Gov. Brian Kemp Silent on Whether He Might Use Powers to Move Date of Georgia U.S. Senate Races to February


Georgia Gov. Brian Kemp would not say Tuesday whether he would use his authority to change the date of the state’s two U.S. Senate elections from January 5 to February 1 of next year.

Moving back the date might give members of the Georgia General Assembly additional time to coordinate and develop ways to prevent potential election fraud.

Members of Kemp’s staff did not return The Georgia Star News’ repeated requests on the matter Monday and Tuesday.

Staff for Georgia Speaker of the House David Ralston (R-Blue Ridge) did not return our request for comment Tuesday, and neither did staff for Georgia Lieutenant Gov. Geoff Duncan.

State Sen. Bill Ligon (R-White Oak) said on Monday’s edition of The John Fredericks Show that he and other members of the Georgia General Assembly want to move the date of the U.S. Senate election from January 5 to February 1.

“The legislature would have convened by then, and that would be a way for us to come in and correct the issues we have seen with, for example, the [absentee ballot] dropboxes and the verifications on the signatures on the absentee ballots,” Ligon said on Fredericks’ radio show.

“That would be one reason to do that. It would be available under the powers that the governor has under the COVID pandemic.”

Ligon on Tuesday did not return The Star News’ request for additional comment.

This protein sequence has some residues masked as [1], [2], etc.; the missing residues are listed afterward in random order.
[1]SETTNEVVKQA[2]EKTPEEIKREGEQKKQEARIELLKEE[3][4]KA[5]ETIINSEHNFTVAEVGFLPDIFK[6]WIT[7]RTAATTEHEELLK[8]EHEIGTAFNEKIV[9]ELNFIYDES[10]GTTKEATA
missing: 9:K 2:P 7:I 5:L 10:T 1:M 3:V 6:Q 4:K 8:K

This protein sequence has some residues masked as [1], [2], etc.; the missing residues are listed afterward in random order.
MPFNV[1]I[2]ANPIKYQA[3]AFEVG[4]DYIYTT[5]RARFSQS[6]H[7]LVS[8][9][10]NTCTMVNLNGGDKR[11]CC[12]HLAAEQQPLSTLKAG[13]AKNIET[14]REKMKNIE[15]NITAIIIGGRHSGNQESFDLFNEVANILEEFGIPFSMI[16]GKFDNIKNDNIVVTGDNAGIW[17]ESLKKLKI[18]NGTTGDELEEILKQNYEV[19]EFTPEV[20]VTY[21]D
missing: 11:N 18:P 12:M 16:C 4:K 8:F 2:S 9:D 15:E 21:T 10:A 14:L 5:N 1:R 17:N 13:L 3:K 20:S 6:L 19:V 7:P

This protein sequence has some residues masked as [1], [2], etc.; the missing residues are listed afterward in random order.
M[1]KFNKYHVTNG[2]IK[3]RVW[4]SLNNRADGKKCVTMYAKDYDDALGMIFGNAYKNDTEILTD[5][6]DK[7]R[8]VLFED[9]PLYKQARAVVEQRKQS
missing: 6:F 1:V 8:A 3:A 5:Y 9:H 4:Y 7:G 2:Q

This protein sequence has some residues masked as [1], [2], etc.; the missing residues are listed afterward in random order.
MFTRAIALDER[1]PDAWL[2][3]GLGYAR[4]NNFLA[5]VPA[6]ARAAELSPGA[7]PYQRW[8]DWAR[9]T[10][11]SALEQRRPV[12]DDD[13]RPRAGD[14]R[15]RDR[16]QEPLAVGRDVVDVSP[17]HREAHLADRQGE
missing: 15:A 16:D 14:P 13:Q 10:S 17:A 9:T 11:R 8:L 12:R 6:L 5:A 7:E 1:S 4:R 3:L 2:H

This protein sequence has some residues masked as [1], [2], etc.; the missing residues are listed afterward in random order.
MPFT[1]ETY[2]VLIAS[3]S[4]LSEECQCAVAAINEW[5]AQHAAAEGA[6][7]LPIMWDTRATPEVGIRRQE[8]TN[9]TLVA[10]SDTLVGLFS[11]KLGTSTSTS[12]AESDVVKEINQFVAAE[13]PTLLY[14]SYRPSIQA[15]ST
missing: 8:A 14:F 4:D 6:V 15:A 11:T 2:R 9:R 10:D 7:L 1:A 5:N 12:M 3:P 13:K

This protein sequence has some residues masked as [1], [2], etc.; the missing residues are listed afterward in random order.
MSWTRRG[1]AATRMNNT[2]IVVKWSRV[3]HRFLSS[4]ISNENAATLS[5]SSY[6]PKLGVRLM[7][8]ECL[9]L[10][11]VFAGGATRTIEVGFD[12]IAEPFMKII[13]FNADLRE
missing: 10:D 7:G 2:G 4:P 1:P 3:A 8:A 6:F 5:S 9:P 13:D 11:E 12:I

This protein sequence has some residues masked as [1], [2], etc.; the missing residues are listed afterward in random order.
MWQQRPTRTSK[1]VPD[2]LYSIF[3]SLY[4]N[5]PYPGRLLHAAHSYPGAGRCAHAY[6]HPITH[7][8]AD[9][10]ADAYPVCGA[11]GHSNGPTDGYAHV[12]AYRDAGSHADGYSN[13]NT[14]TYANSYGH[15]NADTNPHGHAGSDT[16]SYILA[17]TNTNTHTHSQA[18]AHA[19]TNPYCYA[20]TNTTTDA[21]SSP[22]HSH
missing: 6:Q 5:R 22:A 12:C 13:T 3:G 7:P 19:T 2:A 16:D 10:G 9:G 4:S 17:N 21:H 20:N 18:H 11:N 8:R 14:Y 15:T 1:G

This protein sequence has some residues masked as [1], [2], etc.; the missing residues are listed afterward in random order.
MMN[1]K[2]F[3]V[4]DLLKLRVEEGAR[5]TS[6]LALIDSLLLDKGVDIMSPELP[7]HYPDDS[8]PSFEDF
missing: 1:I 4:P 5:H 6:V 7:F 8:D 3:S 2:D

On Monday’s radio show, Fredericks, quoting Ligon, said that, per the evidence, underage individuals and convicted felons in Georgia registered and voted in the November 2020 presidential election — acts that violated state law.

“People voted who were not listed in the state’s records as having been registered to vote, which means that’s illegal. Voters who moved to a different county more than 30 days prior to the election and  failed to re-register were allowed to cast votes, [and] that’s illegal, according to Georgia law,” Fredericks said.

“Voters registered using bogus addresses such as UPS post office boxes and other stores. Yet their votes counted. That’s illegal, according to Georgia law. Ballots of individuals who were deceased prior to election day counted. That’s illegal. Over and over again ballots were counted outside the view of poll watchers or designated monitors defying the law. Even the law itself was modified, you say, in an unconstitutional agreement that weakened the signature verifications. That was the consent decree signed by [Georgia Secretary of State] Brad Raffensperger with Stacey Abrams and the Democratic Party of Georgia.”

As reported, U.S. Sen. David Perdue (R-GA) and U.S. Sen. Kelly Loeffler (R-GA) are on the January 5 ballot for the U.S. Senate against two Democrats, Jon Ossoff and Raphael Warnock, respectively.

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Chris Butler is an investigative journalist at The Tennessee Star. Follow Chris on Facebook. Email tips to [email protected]
Photo “Brian Kemp” by Brian Kemp.







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